Medical cannabis legalisation is really an uphill push and the difficulty of changing the stigma on cannabis is on full display in Australia at the moment.
We have been following the story of many patients, including high-profile activist, Deb Lynch, who was arrested earlier in the year for growing her own medication.
Deb was the Secretary of the Medical Cannabis Users Association of Australia (MCUA) at the time and since then has become the president of the organisation.
Her arrest has attracted a lot of attention to the way patients are treated in Australia and draw a protest to her first court appearance on the 19th of July this year.
We were at the Beenleigh Court House on the day and recorded a short video that you can watch below.
Yesterday Deb re-appeared in court and as she mentioned in the video above, she planned to plead not guilty due to her medical necessities that her
doctors have been fully aware of.
However, according to a recent social media update from Deb, it was not really an option to plead not guilty.
“The way the LAWS are written, I had no CHOICE than to plead guilty…
Did I produce Cannabis oil ……YES
Did I possess Cannabis oil ……YES
Get the picture?
t my sentencing, I will be able to provide medical evidence to support mitigating circumstances…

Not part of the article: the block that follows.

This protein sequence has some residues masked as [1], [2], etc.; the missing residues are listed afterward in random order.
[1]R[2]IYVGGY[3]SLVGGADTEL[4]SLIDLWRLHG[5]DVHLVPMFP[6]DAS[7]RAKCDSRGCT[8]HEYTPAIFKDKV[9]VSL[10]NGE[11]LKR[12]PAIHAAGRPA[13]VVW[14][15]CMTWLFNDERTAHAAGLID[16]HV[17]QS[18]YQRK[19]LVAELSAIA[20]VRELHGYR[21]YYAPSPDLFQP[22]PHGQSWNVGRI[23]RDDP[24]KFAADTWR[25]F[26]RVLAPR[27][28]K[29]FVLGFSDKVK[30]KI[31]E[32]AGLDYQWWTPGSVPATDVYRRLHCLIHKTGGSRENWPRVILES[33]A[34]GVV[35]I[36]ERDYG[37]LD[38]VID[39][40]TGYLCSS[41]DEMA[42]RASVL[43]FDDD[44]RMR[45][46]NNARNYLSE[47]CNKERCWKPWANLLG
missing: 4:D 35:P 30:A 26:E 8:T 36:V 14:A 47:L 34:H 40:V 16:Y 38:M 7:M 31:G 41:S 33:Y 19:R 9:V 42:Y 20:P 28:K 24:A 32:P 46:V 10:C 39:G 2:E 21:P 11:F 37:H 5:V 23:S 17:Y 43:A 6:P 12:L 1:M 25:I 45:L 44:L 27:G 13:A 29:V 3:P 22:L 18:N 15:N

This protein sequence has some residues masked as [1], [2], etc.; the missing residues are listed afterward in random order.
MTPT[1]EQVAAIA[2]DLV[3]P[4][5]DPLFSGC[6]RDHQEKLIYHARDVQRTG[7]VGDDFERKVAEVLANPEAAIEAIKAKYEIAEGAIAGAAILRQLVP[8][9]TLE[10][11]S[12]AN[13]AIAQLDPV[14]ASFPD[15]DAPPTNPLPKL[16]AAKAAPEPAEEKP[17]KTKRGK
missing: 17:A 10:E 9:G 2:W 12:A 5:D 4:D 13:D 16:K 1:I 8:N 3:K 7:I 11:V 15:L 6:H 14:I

The outdated drug laws do not reflect the current situation and they are still of the mind that cannabis, even if USED FOR MEDICINE is a CRIME.”
Aussies are outraged by how patients are treated here, despite the overwhelming public support.
91% of Australians support legalizing medical cannabis, while the government does everything it can to hold it back, even from the terminally ill.
Obviously, everyone knows that using the failed war on drugs approach with medical cannabis patients can only be maintained for so long, as the public has moved on long time ago.
Canada will open its adult-use cannabis market from next July and everyone above 18 years of age will be able to buy cannabis legally, while Australia is wasting taxpayers money on arresting and prosecuting nannies who are legitimately using cannabis for medical purposes.
“That the judges are hearing us, was evident … today. The leniency shown is being repeated and sooner or later one of the wigs may have brandy with one of the pollies and the message might get thru, that these arrests are costing the tax payer and the system is drowning in medical use cases.”
It is surely only the matter of time before the justice system refuses to prosecute patients, who are exercising their basic human right to effective medicine. Leaders like Ms Lynch, are vital in this process as it takes a lot of courage and vision to step up for a cause that you believe in and even risk everything you have to initiate the change you want to see.
Deb will be back to court on the 2nd of November for sentencing and we’ll keep following the events in her case, hoping that this not only going to be a win for Deb, but it might be a turning point medical cannabis in Australia as well.